Oedipus is a tragic hero in every sense of the word. A very important element that designates Oedipus as a tragic hero is his attitude regarding fate. Instead of accepting what fate has decreed for him he goes against it by making personal decisions. The tragic hero usually brings upon himself his own tragedy by a refusal to accept what fate has decreed. The tragic hero is usually a slave of fate and his destiny and no amount of effort on their part can change this destiny (Knox, 133). Oedipus is a hero of the town of Thebes having saved them from disaster several times. He spends most of his time trying to escape his fate by moving around yet the reader knows that what the gods decreed about him killing his father and marrying his mother has already happened. Oedipus fits perfectly Aristotle’s definition of the tragic hero in that he possesses a tragic flaw in this instance Oedipus’s refusal and pride in accepting his destiny. The tragic hero is not perfect which leads to his down fall as demonstrated by Oedipus’s fall into begging by refusing to accept his fate. The fatal flaw in the tragic hero is however not wholly blamed on the hero but also on the gods or fate and destiny (Sophocles, 278-97).
Krapp in Krapp’s last tape embodies the definition of an anti hero almost to a fault. Krapp’s den usually refers to his absolute loneliness and spiritual darkness in which he lives. Krapp reviews tapes of his life something which he has been doing for the last thirty years (Fletcher, 138-56). Krapp fulfils the definition of an antihero in that no audience particularly seems to like the man. His indifference to the world around him and his state of being distracted creates an irritation in the audience. It almost seems as if Krapp is determined to avoid a heroic status by his actions. There are lements in the young Krapp’s life of which the audience may like and associate with a hero. A good example is the younger Krapp’s sacrifice of his life in order to become a writer. The unfolding of the tape however reveals a shift in this as the dream is not rtealized leaving us with a shell of a man who is bitter and angry with the world (Beckett, 59-60). The only remnants of the younger Krapp’s traits to be found in the wizened Krapp are negative ones such as addiction to bananas, alcohol and sexual activity.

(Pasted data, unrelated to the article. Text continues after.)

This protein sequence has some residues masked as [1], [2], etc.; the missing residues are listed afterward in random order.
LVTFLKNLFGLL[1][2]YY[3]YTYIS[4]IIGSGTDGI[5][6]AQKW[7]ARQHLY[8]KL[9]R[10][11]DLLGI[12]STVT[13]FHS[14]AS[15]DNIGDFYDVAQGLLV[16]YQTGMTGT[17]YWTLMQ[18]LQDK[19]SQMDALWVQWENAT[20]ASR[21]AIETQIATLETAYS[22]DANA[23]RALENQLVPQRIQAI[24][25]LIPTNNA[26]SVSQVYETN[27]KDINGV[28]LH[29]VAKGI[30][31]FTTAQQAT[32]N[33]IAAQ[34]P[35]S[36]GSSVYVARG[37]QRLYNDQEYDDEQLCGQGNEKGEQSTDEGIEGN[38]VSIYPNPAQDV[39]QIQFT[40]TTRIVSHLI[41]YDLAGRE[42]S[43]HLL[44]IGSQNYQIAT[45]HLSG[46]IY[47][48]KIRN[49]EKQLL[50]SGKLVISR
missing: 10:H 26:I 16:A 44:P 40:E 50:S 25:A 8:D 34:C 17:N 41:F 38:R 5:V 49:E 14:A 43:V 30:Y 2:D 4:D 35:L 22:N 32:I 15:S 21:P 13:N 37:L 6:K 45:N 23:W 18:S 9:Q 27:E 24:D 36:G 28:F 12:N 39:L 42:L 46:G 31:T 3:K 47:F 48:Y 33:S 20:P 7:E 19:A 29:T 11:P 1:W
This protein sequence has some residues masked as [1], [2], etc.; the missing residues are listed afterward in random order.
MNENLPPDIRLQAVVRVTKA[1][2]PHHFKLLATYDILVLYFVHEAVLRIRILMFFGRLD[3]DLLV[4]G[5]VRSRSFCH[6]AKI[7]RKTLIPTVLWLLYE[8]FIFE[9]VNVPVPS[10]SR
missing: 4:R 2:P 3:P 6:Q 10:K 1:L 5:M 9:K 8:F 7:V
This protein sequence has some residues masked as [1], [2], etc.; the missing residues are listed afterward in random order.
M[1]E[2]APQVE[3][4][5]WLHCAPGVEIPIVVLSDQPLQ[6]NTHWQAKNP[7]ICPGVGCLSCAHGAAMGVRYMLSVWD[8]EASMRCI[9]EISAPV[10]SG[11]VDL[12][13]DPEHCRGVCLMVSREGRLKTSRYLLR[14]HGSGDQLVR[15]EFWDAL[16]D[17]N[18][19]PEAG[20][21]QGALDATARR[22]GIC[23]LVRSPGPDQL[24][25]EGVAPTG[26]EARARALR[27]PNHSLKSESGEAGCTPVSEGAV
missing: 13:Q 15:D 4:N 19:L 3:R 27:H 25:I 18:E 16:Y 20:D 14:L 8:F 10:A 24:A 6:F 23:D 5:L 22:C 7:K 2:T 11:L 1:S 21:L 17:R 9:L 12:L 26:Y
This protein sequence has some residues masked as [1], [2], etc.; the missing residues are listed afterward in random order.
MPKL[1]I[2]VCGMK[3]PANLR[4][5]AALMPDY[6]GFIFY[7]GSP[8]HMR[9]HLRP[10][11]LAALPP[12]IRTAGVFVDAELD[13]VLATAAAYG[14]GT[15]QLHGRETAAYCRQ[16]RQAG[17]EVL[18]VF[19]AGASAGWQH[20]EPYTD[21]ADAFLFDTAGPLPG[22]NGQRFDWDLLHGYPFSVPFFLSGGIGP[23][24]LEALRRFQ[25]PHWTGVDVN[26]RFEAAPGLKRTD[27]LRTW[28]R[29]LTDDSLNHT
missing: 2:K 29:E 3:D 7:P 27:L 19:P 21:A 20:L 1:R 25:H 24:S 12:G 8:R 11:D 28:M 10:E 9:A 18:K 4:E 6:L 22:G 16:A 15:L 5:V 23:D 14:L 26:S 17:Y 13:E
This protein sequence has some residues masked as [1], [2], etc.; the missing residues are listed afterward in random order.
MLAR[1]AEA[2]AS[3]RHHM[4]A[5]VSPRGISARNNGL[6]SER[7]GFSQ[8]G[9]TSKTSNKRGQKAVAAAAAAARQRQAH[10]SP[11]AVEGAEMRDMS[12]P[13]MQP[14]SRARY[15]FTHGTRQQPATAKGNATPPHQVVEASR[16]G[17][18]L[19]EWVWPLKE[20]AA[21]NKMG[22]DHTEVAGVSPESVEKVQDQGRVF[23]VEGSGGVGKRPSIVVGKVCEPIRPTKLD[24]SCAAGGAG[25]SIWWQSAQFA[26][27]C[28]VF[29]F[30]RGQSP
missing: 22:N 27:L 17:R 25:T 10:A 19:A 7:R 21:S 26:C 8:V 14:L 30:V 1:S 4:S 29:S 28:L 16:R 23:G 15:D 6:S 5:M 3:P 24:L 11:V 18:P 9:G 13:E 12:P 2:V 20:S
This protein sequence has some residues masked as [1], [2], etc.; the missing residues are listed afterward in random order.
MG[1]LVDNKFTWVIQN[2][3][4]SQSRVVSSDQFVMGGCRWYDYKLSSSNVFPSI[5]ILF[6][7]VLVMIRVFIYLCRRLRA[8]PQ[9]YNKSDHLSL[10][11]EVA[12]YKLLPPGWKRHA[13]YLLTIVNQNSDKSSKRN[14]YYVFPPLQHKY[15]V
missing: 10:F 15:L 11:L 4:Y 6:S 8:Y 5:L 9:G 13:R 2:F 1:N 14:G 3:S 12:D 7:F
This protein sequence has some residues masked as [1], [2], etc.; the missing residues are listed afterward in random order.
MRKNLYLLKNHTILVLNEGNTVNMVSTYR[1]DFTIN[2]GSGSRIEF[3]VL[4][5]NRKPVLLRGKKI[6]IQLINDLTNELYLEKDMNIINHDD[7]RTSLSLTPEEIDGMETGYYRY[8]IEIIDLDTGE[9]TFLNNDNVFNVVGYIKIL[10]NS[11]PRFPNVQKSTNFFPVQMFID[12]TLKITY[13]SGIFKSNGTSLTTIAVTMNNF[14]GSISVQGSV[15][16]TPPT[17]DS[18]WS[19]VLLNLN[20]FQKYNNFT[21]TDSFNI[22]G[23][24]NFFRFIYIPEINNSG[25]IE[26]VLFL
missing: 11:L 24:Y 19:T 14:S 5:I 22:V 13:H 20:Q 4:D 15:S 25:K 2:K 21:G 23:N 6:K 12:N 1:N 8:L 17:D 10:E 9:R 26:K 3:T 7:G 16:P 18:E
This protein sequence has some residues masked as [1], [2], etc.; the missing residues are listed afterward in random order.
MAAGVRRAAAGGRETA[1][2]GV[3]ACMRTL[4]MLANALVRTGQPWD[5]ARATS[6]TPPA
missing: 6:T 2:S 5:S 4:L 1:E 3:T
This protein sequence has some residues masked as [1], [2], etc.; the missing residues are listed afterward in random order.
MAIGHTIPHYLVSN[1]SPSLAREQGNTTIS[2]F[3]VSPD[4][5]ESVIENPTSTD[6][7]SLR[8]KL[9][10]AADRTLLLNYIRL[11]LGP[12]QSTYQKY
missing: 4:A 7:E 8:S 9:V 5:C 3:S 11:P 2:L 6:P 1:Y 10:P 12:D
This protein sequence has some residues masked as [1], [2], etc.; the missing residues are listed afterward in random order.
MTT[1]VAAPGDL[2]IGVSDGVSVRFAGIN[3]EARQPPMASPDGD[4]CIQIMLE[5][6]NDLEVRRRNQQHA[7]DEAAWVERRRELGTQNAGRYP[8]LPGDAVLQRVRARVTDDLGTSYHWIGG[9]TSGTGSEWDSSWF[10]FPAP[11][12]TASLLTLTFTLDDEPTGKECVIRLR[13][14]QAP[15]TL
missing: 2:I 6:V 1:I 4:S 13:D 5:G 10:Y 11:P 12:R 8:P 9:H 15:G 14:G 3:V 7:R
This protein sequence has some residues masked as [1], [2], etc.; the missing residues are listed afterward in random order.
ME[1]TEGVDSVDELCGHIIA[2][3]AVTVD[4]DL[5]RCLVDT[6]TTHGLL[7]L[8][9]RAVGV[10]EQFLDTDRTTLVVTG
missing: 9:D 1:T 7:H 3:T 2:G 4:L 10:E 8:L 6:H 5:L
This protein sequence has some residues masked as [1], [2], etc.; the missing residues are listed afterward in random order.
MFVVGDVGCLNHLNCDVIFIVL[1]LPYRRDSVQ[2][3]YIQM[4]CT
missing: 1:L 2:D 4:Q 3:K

It can be said of Estragon and Vladimir as being the heroes of Waiting for Godot. However, a more fitting term for these two characters would be anti heroes since they posses little of the hero in what they do. Estragon is portrayed as a coward who experiences nightmares and this is compounded by his great fear of mystical persons who beat him up on a regular basis (Beckett, 345-54). Estragon is in great need of the guardianship and protection of Vladimir which he cannot live without. He even in one instance threw himself into the river only to be rescued by Vladimir. Vladimir portrays better intelligence and better alertness than Estragon since he has a better understanding of the situations facing the two men. Even though he is better than Estragon, Vladimir also comes across as a pitiable character that is helpless and feels that he has to wait for Godot for an indefinite period. Godot is expected by the two characters to change the situation of the two men but whether he will arrive is in doubt. The two characters further enhance their anti hero status by their decision to hang themselves. According to Fletcher (219), Martin Esslin’s comments help us in assessing the heroic status of Vladimir and Estragon by the fact of the two characters embodying a sense of purposelessness which is a key element of absurd theatre. The two characters portray this by their senseless waiting for Godot whose coming is in doubt. They portray the feeling of senselessness which is increasingly a facet of human nature which Beckett is trying to portray.